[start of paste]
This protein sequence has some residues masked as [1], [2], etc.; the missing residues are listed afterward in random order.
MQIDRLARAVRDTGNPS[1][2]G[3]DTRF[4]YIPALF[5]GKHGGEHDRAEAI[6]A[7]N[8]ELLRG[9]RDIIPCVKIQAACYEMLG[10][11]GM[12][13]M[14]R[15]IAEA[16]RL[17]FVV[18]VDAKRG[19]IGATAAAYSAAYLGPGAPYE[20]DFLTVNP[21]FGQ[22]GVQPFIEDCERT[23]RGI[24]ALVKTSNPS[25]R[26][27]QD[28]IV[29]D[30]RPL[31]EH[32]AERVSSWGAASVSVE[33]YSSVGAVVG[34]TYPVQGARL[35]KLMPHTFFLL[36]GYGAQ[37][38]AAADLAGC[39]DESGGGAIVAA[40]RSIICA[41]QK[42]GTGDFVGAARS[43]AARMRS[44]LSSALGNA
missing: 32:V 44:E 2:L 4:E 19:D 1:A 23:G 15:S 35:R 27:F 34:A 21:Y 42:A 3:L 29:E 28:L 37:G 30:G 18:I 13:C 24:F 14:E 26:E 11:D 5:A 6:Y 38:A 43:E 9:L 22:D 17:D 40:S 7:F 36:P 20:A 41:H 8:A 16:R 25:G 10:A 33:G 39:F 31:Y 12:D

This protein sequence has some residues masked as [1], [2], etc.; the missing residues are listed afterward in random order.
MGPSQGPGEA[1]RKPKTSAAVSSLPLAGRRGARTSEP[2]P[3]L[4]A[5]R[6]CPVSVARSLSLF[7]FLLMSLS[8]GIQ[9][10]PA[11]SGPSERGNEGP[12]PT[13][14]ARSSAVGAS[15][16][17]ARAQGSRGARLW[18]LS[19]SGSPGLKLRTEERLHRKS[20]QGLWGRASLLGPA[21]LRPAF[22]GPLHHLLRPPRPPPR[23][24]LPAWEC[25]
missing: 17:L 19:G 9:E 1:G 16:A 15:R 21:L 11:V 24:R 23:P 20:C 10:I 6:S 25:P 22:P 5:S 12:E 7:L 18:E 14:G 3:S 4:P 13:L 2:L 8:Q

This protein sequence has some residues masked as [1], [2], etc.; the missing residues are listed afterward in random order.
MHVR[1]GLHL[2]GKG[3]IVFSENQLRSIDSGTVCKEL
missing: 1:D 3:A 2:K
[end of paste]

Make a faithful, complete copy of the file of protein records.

This protein sequence has some residues masked as [1], [2], etc.; the missing residues are listed afterward in random order.
MQIDRLARAVRDTGNPS[1][2]G[3]DTRF[4]YIPALF[5]GKHGGEHDRAEAI[6]A[7]N[8]ELLRG[9]RDIIPCVKIQAACYEMLG[10][11]GM[12][13]M[14]R[15]IAEA[16]RL[17]FVV[18]VDAKRG[19]IGATAAAYSAAYLGPGAPYE[20]DFLTVNP[21]FGQ[22]GVQPFIEDCERT[23]RGI[24]ALVKTSNPS[25]R[26][27]QD[28]IV[29]D[30]RPL[31]EH[32]AERVSSWGAASVSVE[33]YSSVGAVVG[34]TYPVQGARL[35]KLMPHTFFLL[36]GYGAQ[37][38]AAADLAGC[39]DESGGGAIVAA[40]RSIICA[41]QK[42]GTGDFVGAARS[43]AARMRS[44]LSSALGNA
missing: 32:V 44:E 2:L 4:E 19:D 1:A 23:G 15:S 35:R 27:F 34:A 21:Y 42:A 3:L 29:E 28:L 37:G 30:G 18:I 13:C 24:F 14:E 26:E 11:D 5:A 6:Y 38:A 43:E 9:L 22:D 17:D 40:S 7:F 36:P 20:A 41:H 8:A 16:R 25:G 10:A 33:G 39:F 31:Y 12:D

This protein sequence has some residues masked as [1], [2], etc.; the missing residues are listed afterward in random order.
MGPSQGPGEA[1]RKPKTSAAVSSLPLAGRRGARTSEP[2]P[3]L[4]A[5]R[6]CPVSVARSLSLF[7]FLLMSLS[8]GIQ[9][10]PA[11]SGPSERGNEGP[12]PT[13][14]ARSSAVGAS[15][16][17]ARAQGSRGARLW[18]LS[19]SGSPGLKLRTEERLHRKS[20]QGLWGRASLLGPA[21]LRPAF[22]GPLHHLLRPPRPPPR[23][24]LPAWEC[25]
missing: 17:L 19:G 9:E 1:G 16:A 15:R 21:L 11:V 24:R 23:P 20:C 10:I 6:S 25:P 22:P 5:S 12:E 7:L 18:E 14:G 3:S 4:P 13:L 2:L 8:Q

This protein sequence has some residues masked as [1], [2], etc.; the missing residues are listed afterward in random order.
MHVR[1]GLHL[2]GKG[3]IVFSENQLRSIDSGTVCKEL
missing: 1:D 3:A 2:K